And that’s all the small-print you need to worry about on this cramped and almost unreadable label. Now for the part you clicked on this review for. What does it taste like? According to the labels, it should be light, refreshing, satisfying and golden. But then so are Corn Flakes. Jennings Cocker Hoop Golden Ale is mostly a mystery. But there’s one way to get the answers.
It looks good doesn’t it? As golden in colour as the name implies. And it’s topped off by a thick head. Although that head has died down somewhat. There’s something about the way it looks that reminds me of lager. It’s as golden as lager looks in lager commercials on television, but that experience tells you it misses by a wide margin.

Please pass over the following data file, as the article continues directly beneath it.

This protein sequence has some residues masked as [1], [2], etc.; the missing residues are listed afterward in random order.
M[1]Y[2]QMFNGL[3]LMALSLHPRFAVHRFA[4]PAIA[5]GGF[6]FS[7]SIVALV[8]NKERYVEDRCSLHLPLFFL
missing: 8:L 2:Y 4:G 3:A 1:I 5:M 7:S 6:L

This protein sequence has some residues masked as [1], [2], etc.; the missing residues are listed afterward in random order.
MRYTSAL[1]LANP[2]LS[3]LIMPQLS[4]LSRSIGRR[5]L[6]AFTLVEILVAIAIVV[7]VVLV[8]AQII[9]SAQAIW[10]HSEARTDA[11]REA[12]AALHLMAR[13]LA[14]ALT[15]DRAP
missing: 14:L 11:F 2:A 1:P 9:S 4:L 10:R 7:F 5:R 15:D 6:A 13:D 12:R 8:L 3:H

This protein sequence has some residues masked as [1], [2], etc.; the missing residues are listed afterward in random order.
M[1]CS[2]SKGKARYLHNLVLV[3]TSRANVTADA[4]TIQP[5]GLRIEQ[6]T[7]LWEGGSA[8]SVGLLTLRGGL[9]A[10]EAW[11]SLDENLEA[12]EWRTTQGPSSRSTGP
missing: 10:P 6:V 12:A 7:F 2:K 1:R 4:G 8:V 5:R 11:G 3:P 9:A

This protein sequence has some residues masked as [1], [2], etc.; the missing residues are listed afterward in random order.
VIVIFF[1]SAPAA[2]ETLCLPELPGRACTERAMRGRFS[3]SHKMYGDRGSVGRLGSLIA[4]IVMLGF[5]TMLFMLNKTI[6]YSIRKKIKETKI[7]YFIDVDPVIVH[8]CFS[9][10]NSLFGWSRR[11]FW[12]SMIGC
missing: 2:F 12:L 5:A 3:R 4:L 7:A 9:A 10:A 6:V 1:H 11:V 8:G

What does it smell of? With nothing helpful to go on from the label, this is my chance to show-off what I’ve learnt over a year of doing these reviews. I’m going to say it has a not very strong smell of citrus, fruit, vanilla and hops. Although I’m probably wrong on all counts. In which case, let me know in the comments at the end of this post.
What does it taste of? The first couple of gulps were intense ones. Not unpleasant. Just intense and complicated in a similar way to Ridley’s Old Bob. This is going to need a few more gulps to understand.